Sundeep Tucker


Nasdaq yesterday became the latest global exchange to open a representative office in Beijing, as the battle to lure fast-growing Chinese companies to list on overseas markets intensifies.

The technology-focused US exchange and the New York Stock Exchange are the first foreign groups to exploit a recent change of rules that permits non-Chinese bourses to establish marketing offices on the mainland.

The office will allow Nasdaq to publicise US capital markets to Chinese companies wishing to enter the “big league”, according to Michael Oxley, the vice-chairman and a former US lawmaker.

In recent years, several hundred Chinese companies have flocked to list in Hong Kong. This year, an increasing number of mainland companies have listed in Shanghai and Shenzhen.

International exchanges have, by comparison, struggled to attract Chinese issuers, with those in the US in particular hit by perceptions among business executives that their companies would be subject to onerous regulation as well as the country’s litigious environment.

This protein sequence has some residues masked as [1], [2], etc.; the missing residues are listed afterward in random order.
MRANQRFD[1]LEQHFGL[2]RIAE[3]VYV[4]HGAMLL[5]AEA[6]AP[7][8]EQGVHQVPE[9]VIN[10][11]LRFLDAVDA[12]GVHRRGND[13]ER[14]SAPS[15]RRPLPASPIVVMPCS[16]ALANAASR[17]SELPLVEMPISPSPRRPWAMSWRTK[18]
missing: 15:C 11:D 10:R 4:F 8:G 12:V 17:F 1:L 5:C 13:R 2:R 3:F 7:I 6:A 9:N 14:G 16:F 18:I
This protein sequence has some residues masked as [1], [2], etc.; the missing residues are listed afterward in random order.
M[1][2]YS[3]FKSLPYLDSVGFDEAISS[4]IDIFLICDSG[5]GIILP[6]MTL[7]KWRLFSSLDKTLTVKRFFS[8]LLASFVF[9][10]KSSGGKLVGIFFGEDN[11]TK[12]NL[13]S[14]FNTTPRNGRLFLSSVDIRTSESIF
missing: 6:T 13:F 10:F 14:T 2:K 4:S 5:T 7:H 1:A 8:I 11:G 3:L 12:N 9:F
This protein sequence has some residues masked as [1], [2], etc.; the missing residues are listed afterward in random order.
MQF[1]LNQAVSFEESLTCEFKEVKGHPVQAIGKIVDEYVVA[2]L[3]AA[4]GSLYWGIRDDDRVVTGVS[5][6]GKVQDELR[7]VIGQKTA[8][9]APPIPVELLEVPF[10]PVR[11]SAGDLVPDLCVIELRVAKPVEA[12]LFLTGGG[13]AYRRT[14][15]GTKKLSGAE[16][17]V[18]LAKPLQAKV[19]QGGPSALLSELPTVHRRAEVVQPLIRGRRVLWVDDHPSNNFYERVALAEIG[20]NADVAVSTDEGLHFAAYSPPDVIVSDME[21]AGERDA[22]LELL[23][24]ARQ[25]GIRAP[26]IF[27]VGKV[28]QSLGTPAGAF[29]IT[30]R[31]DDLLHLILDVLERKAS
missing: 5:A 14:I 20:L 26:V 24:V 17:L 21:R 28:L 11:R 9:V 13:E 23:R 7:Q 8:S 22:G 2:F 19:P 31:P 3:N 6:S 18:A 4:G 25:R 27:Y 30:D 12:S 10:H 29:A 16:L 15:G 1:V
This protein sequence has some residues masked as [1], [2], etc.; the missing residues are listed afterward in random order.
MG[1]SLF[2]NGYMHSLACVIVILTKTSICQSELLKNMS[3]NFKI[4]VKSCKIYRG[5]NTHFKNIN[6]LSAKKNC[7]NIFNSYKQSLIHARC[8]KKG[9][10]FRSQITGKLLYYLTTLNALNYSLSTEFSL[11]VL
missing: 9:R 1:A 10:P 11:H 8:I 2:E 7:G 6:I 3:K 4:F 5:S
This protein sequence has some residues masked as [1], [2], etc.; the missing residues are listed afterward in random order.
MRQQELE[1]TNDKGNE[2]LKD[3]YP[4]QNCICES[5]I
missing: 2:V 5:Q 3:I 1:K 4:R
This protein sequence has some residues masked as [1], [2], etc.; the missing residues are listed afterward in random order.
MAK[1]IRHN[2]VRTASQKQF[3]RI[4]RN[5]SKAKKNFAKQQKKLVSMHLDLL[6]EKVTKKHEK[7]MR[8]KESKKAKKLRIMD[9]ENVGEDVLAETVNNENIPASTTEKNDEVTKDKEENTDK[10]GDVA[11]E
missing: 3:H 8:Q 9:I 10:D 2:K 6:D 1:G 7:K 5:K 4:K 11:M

Mr Oxley, co-author of the Sarbanes-Oxley Act in the US in 2002, rebuffed concerns that fears of over-regulation would hurt Nasdaq’s charm offensive.

“You have seen an increase in regulatory standards worldwide since the introduction of Sarbanes-Oxley,” he said. “By listing in the US, companies reach the highest regulatory standards. Good governance is good for business.”

Nasdaq has attracted 19 initial public offerings of Chinese companies this year, double that of last year, raising the total to 52.

It has traditionally at-tracted a significant proportion of mainland technology companies, although investment bankers believe last month’s hugely successful listing in Hong Kong of, China’s leading business-to-business website, could help the city attract similar IPOs at the expense of the US exchange.

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